Wwoofing checklist – 9 things to ask your potential wwoof host

Wwoofing on Banks Peninsula

Wwoofing on Banks Peninsula

Once you’ve found a potential wwoof host, you need to make sure that your expectations are aligned. It’s important to know what you get yourself into, and for the host to plan ahead and see if they need to show you the ropes or just let you loose. That’s when a WWOOFing checklist comes in handy:

1. Basic working arrangements
Always make sure you are on the same page with regards to how many hours you work per day, what time of day, and whether your hosts are flexible, i.e. let you work a full day and give you a day off. The regular wwoof agreement is 4 hours of work for free food and accommodation, but this may vary.

2. Content of your work
You’ll definitely want to know what types of tasks await you at your chosen wwoof destination. Work can range from weeding and plant care to harvesting and cooking to building fences or taking care of animals. Some hosts expect you to do chores or prepare dinner for everyone at least once during your stay.

3. Sleeping arrangements
Will you be staying in a tent, a yurt, a campervan, a hut or in your own room in your host’s house? Always useful to know, especially with regards to weather conditions and your own requirements.

4. Living arrangements
Your hosts may have wwoofers all the time, year round, or just once in a while. They might want to spend lots of time with you, showing you around, expecting you to have all meals together with them. Or, they might prefer you to be a bit more independent, to make your own meals, and to just spend some time together on a few evenings.

5. Communication and connectivity
Since many farms are quite far out, mobile phone coverage or internet access is not always available. So it’s good to know beforehand what means of communication will be at your disposal during your stay, for keeping in touch with family, friends or for organisational purposes such as planning your onward journey or trying to sell your car before you leave the country.

6. Duration of stay
Some hosts pefer wwoofers to stay for a minimum period of time as some tasks may require a while to complete or need a few explanations and instructions, so it may be more time efficient to have one person involved in one activity as opposed to many and having to explain things over and over again. Hosts may also be interested in working together with you and getting to know you over one or two weeks’ time. Others instead pefer shorter stays of a few days only.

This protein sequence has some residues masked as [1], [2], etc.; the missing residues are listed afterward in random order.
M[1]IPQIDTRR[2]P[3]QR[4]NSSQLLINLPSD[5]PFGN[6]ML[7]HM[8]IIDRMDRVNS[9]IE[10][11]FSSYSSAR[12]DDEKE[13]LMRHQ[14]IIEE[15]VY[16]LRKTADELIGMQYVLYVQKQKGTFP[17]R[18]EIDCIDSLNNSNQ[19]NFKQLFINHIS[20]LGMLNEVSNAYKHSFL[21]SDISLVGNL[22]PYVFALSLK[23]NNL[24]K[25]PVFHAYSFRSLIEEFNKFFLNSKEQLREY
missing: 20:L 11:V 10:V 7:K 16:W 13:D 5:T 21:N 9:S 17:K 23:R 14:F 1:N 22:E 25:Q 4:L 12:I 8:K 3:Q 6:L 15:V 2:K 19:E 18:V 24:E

7. Size of household
Knowing some facts about the household makes it easier for you to gauge what your overall involvement will be like. Are your hosts a family with children? Is it just one person? Are there other wwoofers? Is it a community?

8. Food
Some hosts may be strict vegetarians, whilst others are strictly not. Don’t forget to mention food allergies to your potential host!

9. Location, location, location
That’s when a detailed AA roadmap comes in very handy. Make sure you are clear on directions before you head out. You might not have mobile phone reception on the road to check back with the host.

Happy wwoofing!

Christina Hegele

About the author: Christina Hegele runs Sandal Road, a blog on her favourite destinations. It just so happened that 95% turned out to be about New Zealand. Follow Christina and her blog on Twitter, like her blog on Facebook, and subscribe to her Youtube channel. Alternatively, subscribe to her email newsletter at the top right of this blog.

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  3 comments for “Wwoofing checklist – 9 things to ask your potential wwoof host

  1. Cathy
    9 January, 2011 at 12:14

    Good tips. I just want to add that WWOOFing is fantastic. This was one of my best parts of visiting New Zealand. If I had more time in NZ I think I’d travel my way round by WWOOFing. I met great people, learnt loads, ate better than ever, relaxed and then re-energised, visited some great little local places and felt truly inspired after the experience. I’d add that it’s nice to bring a small gift for the hosts and then pick their brains on the good local things to see (e.g the best swimming holes that you wouldn’t otherwise find).
    Looking forward to reading more posts, cheers Christina :0)

  2. 9 January, 2011 at 21:34

    Thanks Cathy! I really like wwoofing, too, and I can only agree with you when you say it’s very educational, inspiring and definitely a great way to tune into what’s happening locally, with the added bonus that many farms are in particularly beautiful spots. I’ll be writing more about wwoofing in the near future, hope you’ll enjoy them 🙂

  3. C.B.
    30 January, 2012 at 17:52

    This is great thank you. I really wanted a little list of things to discuss with the host. I’m planning Normandy this summer and I have no clue what to expect. I’m super excited!

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